It seems like everywhere you turn today, people are talking about the importance of creating positive customer experiences. After all, building a strong, distinctive customer experience can help build loyalty—and in challenging economic times, a loyal customer is worth his or her weight in gold. But with all of the focus on customers, are we missing something? How can companies define a great experience for their customers without creating a great experience for their employees too?
One of the best lines I’ve heard about employees and customer experience is: “If you want your employees to give service with a smile, you first have to give them something to smile about.” In short, great employee experiences are the foundation for great customer experiences. While your marketing department makes promises to customers, your employees—particularly front-line personnel—are the ones tasked with keeping those promises. The more engaged your employees, the more likely they are to deliver the experience that you’ve worked to define.
How do you create a culture where employees deliver great customer experiences? Take a page from organizations that have first created great employee experiences:
Employee Experience Tactic #1. Encourage employees to use their judgment.
An empowered workforce is more engaged in your success and more willing to “own” the customer experience. Nordstrom is known for its strong customer service. The “Nordstrom Way” is the focus of an upcoming book, which discusses how the key to this type of service-minded experience is an employee base that is empowered to go “above and beyond”. Nordstrom’s famous 75-word Employee Handbook contains only one rule: “Use best judgment in all situations. There will be no additional rules.” Employees that are empowered to make decisions feel more satisfied, which leads to higher engagement and better interactions with customers.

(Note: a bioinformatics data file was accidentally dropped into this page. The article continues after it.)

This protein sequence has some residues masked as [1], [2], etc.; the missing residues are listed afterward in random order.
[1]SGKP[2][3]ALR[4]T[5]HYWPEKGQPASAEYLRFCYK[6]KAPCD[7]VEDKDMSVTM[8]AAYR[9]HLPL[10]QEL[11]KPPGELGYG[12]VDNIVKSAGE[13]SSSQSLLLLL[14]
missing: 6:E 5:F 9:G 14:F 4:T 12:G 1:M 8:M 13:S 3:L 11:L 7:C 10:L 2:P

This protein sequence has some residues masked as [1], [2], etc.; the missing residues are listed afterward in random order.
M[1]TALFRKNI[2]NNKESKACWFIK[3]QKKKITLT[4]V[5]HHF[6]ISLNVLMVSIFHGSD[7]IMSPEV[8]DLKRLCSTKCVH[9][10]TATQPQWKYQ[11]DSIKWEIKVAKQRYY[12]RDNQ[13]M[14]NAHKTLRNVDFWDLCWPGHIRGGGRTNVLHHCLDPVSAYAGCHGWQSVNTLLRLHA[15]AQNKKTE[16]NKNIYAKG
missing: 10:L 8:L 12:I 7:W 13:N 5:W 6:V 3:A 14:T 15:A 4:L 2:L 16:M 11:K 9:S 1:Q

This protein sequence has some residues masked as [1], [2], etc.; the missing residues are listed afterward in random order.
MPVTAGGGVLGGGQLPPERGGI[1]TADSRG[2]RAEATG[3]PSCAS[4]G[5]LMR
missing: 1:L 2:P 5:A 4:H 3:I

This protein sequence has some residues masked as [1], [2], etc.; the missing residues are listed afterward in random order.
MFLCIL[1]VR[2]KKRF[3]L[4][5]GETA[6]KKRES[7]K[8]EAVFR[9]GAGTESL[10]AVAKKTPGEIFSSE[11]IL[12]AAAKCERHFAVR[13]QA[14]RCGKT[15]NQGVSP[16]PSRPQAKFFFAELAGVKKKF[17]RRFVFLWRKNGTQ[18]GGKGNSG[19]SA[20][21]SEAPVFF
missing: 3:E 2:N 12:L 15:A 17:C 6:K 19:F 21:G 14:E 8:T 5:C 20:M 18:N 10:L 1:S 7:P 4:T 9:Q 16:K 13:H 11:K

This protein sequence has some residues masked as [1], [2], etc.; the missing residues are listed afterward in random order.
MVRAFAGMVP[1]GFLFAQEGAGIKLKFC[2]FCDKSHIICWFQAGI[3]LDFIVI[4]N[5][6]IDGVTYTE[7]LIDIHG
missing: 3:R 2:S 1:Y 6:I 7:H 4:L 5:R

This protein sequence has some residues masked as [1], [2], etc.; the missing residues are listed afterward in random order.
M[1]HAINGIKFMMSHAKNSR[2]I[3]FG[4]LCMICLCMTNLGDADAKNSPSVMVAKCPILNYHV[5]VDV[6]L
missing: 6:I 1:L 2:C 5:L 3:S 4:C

Employee Experience Tactic #2. Define clear, actionable values.
To create consistency in delivering a great customer experience, employees need to have a roadmap to guide their behavior-also known as an organization’s values. Whole Foods is a great example of an organization that leads with its values. All Whole Foods employees know the company’s values because they are used as a lens for making decisions at the corporate-level throughout the organization. Customers understand these values, and the values are prominently displayed in retail locations. Define what your company cares about and then live those principles by relentlessly delivering on them through your communications practices, hiring policies, rewards and recognition programs and performance evaluation processes.
Employee Experience Tactic #3. Embrace the Golden Rule.
To engage your people, ensure that they are representing your organization in the best way and create strong experiences, you should apply the Golden Rule—treat your employees the way you would want to be treated. Zappos is a great example of an organization that treats its employees with empathy, transparency and fairness—and has built a strong, sometimes wacky, corporate culture to match. Zappos implemented a Code of Conduct rooted in integrity, honesty and commitment. Its core values state that “Fundamentally, We Believe That Openness And Honesty Make For The Best Relationships Because That Leads To Trust And Faith.”
Creating an employee experience that gives your people a reason to smile—where they are empowered to make decisions, driven by actionable core values and treated with empathy and fairness—will give your people a reason to deliver great experiences to your customers again and again.